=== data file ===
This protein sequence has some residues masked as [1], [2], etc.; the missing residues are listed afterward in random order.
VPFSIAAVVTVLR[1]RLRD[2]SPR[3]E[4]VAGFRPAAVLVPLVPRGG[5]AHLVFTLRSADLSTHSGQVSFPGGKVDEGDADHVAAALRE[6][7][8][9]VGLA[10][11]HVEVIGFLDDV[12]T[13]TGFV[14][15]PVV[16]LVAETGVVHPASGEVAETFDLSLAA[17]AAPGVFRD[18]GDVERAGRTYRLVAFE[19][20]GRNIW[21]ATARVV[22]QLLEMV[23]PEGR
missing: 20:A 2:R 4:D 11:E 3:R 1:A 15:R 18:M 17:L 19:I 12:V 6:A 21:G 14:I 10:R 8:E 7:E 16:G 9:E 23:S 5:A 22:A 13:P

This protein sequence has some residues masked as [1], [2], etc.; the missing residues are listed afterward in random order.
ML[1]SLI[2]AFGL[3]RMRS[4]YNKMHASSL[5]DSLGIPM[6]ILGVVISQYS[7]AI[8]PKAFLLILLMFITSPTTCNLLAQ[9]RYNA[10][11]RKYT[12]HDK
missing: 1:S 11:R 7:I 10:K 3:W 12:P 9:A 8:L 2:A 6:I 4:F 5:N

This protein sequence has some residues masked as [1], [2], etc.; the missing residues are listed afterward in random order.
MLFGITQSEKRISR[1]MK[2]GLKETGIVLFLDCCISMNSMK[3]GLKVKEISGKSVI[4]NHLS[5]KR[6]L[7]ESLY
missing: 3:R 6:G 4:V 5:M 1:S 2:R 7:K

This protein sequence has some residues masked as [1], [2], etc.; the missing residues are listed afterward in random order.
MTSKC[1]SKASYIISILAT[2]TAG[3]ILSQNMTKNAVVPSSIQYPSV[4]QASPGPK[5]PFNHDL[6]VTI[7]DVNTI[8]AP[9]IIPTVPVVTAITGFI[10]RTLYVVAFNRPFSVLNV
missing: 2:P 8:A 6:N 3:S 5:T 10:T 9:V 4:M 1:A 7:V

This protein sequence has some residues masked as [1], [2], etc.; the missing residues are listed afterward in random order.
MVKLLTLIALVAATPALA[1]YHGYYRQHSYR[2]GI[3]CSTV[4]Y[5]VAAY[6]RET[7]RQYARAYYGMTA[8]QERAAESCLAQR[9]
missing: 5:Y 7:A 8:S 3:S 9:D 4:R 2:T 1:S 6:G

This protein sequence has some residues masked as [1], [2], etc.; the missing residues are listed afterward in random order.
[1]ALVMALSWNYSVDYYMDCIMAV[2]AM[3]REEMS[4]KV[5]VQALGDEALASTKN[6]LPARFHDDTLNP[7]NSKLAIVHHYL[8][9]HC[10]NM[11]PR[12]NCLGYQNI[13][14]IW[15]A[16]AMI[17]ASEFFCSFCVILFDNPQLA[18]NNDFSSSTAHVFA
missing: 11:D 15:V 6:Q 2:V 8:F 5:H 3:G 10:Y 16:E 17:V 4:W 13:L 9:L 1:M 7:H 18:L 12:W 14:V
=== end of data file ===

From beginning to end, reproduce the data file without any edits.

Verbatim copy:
This protein sequence has some residues masked as [1], [2], etc.; the missing residues are listed afterward in random order.
VPFSIAAVVTVLR[1]RLRD[2]SPR[3]E[4]VAGFRPAAVLVPLVPRGG[5]AHLVFTLRSADLSTHSGQVSFPGGKVDEGDADHVAAALRE[6][7][8][9]VGLA[10][11]HVEVIGFLDDV[12]T[13]TGFV[14][15]PVV[16]LVAETGVVHPASGEVAETFDLSLAA[17]AAPGVFRD[18]GDVERAGRTYRLVAFE[19][20]GRNIW[21]ATARVV[22]QLLEMV[23]PEGR
missing: 20:A 2:R 4:D 11:E 3:R 1:A 15:R 18:M 17:L 19:I 12:V 6:A 21:G 14:I 10:R 8:E 7:E 16:G 9:E 23:S 5:A 22:A 13:P

This protein sequence has some residues masked as [1], [2], etc.; the missing residues are listed afterward in random order.
ML[1]SLI[2]AFGL[3]RMRS[4]YNKMHASSL[5]DSLGIPM[6]ILGVVISQYS[7]AI[8]PKAFLLILLMFITSPTTCNLLAQ[9]RYNA[10][11]RKYT[12]HDK
missing: 1:S 11:R 7:I 10:K 3:W 12:P 9:A 8:L 2:A 6:I 4:F 5:N

This protein sequence has some residues masked as [1], [2], etc.; the missing residues are listed afterward in random order.
MLFGITQSEKRISR[1]MK[2]GLKETGIVLFLDCCISMNSMK[3]GLKVKEISGKSVI[4]NHLS[5]KR[6]L[7]ESLY
missing: 3:R 6:G 4:V 5:M 1:S 2:R 7:K

This protein sequence has some residues masked as [1], [2], etc.; the missing residues are listed afterward in random order.
MTSKC[1]SKASYIISILAT[2]TAG[3]ILSQNMTKNAVVPSSIQYPSV[4]QASPGPK[5]PFNHDL[6]VTI[7]DVNTI[8]AP[9]IIPTVPVVTAITGFI[10]RTLYVVAFNRPFSVLNV
missing: 2:P 8:A 6:N 3:S 5:T 10:T 9:V 4:M 1:A 7:V

This protein sequence has some residues masked as [1], [2], etc.; the missing residues are listed afterward in random order.
MVKLLTLIALVAATPALA[1]YHGYYRQHSYR[2]GI[3]CSTV[4]Y[5]VAAY[6]RET[7]RQYARAYYGMTA[8]QERAAESCLAQR[9]
missing: 5:Y 7:A 8:S 3:S 9:D 4:R 2:T 1:S 6:G

This protein sequence has some residues masked as [1], [2], etc.; the missing residues are listed afterward in random order.
[1]ALVMALSWNYSVDYYMDCIMAV[2]AM[3]REEMS[4]KV[5]VQALGDEALASTKN[6]LPARFHDDTLNP[7]NSKLAIVHHYL[8][9]HC[10]NM[11]PR[12]NCLGYQNI[13][14]IW[15]A[16]AMI[17]ASEFFCSFCVILFDNPQLA[18]NNDFSSSTAHVFA
missing: 11:D 15:V 6:Q 2:V 8:F 5:H 3:G 10:Y 16:E 17:V 4:W 13:L 9:L 1:M 7:H 18:L 12:W 14:V